I apologize if this question is a bit vague; I'm just wondering if there is a concept like what I'm talking about, or if I'm just lost. I'll start with just some thoughts. I looked a bit, and I don't think I found what I was looking for. Admittedly, my topology is pretty much limited to a bit of point-set topology.

In measure theory, we talk about a measure $\mu$ being "continuous" with respect to $\nu$ if the measures are related appropriately. It's my understanding that the idea of continuity is inextricable from some notion of topology.

Moreover, in the context of Lebesgue measure $\lambda$, in the context of $[0, 1]$ with a typical $\sigma$-algebra, say $\mathcal{B}$, $\lambda$'s behavior seems to be related to the topology of $[0, 1]$, e.g. if I have a dense subset of $[0, 1]$, say $\mathbb{Q}$, then I can define the measure of a measurable set by a sequence of better and better coverings of the set by intervals with rational endpoints. And this seems to hold for any measure that is continuous with respect to $\lambda$.

Further, say I defined $\mu(F) = \int_{F}g \, \mathrm{d}\lambda$, where $g$ is an appropriate non-negative integrable function. Then if I set $M(x) = \mu([a, x])$, then $M$ is continuous, but if I set $\mu$ to be something not $\lambda$-continuous, i.e. I don't define it by $g$, but $\mu$ gives positive measure to some singleton, then $M$ ceases to be continuous in $[0, 1]$.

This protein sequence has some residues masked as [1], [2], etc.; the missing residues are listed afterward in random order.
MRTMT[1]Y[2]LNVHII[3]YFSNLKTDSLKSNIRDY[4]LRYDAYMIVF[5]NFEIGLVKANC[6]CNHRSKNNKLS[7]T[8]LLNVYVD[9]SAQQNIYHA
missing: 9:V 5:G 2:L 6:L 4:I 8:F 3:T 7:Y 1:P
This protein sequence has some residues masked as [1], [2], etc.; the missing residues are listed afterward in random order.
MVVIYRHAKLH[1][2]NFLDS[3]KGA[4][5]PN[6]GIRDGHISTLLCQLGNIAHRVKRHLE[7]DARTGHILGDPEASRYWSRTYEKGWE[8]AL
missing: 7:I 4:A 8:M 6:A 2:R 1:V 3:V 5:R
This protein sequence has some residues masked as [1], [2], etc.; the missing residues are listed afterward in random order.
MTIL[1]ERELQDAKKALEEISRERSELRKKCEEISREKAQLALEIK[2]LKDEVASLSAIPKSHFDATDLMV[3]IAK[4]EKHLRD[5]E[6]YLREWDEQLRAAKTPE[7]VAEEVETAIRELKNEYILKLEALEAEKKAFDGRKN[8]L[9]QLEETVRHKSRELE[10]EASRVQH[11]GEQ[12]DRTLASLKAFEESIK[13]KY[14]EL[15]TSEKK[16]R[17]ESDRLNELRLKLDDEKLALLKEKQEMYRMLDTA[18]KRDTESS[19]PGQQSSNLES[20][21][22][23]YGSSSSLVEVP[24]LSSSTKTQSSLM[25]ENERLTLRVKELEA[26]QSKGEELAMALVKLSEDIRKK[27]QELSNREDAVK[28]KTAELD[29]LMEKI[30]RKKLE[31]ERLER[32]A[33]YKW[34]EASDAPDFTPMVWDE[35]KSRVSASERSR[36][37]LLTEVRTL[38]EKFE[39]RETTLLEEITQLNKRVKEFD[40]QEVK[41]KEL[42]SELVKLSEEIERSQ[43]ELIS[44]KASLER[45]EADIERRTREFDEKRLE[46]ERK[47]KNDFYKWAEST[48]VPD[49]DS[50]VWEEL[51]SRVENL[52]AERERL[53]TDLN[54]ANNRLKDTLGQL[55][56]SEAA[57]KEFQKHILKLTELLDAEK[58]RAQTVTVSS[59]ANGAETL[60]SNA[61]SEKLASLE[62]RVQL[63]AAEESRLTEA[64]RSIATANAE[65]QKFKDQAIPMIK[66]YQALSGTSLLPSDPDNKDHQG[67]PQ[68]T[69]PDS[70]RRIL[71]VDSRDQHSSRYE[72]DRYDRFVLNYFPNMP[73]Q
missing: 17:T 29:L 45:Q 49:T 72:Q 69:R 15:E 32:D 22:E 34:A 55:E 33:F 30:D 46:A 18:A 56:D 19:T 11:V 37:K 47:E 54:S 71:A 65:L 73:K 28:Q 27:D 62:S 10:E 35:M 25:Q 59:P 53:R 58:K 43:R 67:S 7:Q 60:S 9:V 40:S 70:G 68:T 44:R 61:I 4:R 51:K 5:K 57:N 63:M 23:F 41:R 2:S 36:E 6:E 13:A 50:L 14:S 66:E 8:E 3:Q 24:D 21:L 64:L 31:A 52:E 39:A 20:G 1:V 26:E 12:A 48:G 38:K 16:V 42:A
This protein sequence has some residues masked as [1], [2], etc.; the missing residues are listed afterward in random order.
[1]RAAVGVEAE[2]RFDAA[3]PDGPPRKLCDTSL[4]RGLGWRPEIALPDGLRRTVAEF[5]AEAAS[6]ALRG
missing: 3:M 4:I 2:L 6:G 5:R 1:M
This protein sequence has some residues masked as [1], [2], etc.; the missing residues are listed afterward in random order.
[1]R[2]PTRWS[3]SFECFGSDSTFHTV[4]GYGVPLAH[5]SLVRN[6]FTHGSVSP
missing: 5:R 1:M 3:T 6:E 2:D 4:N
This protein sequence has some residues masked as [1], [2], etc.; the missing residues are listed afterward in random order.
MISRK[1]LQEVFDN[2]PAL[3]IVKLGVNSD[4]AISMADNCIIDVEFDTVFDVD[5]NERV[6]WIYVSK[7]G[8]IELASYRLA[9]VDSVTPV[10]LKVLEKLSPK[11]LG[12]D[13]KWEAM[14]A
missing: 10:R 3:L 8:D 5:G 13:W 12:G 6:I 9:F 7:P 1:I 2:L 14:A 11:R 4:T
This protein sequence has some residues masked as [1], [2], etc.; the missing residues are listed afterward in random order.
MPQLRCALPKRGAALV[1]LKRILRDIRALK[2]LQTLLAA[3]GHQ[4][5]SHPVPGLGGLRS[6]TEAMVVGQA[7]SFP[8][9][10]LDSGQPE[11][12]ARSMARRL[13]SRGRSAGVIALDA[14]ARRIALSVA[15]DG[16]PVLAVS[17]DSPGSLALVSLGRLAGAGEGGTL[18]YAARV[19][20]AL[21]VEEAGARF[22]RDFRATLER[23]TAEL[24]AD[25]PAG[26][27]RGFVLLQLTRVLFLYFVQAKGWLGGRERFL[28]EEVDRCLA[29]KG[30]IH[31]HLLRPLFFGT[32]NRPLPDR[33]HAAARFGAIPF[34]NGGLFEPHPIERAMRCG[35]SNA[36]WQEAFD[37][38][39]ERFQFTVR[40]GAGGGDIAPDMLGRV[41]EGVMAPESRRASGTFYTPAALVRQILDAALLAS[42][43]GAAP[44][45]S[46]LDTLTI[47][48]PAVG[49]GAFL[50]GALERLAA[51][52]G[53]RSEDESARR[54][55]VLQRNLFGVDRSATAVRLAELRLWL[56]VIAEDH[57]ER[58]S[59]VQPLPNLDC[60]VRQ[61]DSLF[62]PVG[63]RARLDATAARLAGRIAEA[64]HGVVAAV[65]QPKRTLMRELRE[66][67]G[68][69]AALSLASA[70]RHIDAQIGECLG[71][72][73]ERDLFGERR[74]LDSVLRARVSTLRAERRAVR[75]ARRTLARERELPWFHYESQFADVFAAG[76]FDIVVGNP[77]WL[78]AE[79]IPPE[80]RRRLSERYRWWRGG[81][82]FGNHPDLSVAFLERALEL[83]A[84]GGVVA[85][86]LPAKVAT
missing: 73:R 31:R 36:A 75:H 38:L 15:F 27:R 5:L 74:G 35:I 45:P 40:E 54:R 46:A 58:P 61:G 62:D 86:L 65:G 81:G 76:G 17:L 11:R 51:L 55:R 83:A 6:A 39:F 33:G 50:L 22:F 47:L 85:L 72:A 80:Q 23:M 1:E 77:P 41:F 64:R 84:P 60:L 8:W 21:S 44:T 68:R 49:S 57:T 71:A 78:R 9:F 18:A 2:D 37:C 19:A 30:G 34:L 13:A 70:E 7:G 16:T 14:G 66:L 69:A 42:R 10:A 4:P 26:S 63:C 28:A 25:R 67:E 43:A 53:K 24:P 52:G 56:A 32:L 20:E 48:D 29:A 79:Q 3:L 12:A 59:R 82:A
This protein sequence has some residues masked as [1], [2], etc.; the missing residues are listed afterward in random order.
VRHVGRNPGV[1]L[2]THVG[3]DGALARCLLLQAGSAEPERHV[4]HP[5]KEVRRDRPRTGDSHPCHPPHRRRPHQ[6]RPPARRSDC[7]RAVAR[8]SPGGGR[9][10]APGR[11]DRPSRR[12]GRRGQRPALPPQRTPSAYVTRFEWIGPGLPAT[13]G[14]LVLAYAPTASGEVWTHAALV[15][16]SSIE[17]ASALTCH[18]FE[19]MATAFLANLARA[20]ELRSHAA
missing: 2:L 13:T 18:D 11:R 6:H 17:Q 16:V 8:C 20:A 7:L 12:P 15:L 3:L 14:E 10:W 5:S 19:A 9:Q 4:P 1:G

So my question: Is there a link between the "continuity" of a measure and the topology of the measure space? If so, then is there some way to define a topology on a measure space by the measure? For example, is there some way to say some set is "dense" with respect to the measure, in the way that we can approximate any measurable set's Lebesgue measure in $[0, 1]$ by covering it with intervals with rational endpoints? Any help is appreciated. Thanks!


1 Answer 1


I would try to challenge a statement made in another answer:

For a completely general pair of measures, there is definitely nothing topological that can be said.

Recall that $\mu \ll \nu$ iff for all $\epsilon > 0$ there exists $\delta>0$ such that $\mu(F)\leq\epsilon$ whenever $\nu(F) \leq \delta$. Now, let us endow the $\sigma$-algebra $\mathcal F$ with the $L^1(\nu)$ pseudometric given by $d_\nu(A,B):=\nu(A\triangle B)$ where $A\triangle B = (A\setminus B)\cup(B\setminus A)$ denotes the symmetric difference between two sets. Note that $d_\nu$ is a pseudometric only since $d_\nu(A,B) =0 $ does not imply $A = B$.

Note that $|\mu(A) - \mu(B)|\leq \mu(A\triangle B)$ so that $\mu$ is a continuous function (on $\mathcal F)$ with respect to the pseudometric $d_\nu$, and hence the corresponding topology. I think, it is a rather good justification to say that $\mu$ is continuous w.r.t. $\nu$.

If you are more comfortable in thinking about L-spaces of functions, just consider $\mu$ as a functional on functions endowed with $L^1(\nu)$ distance.


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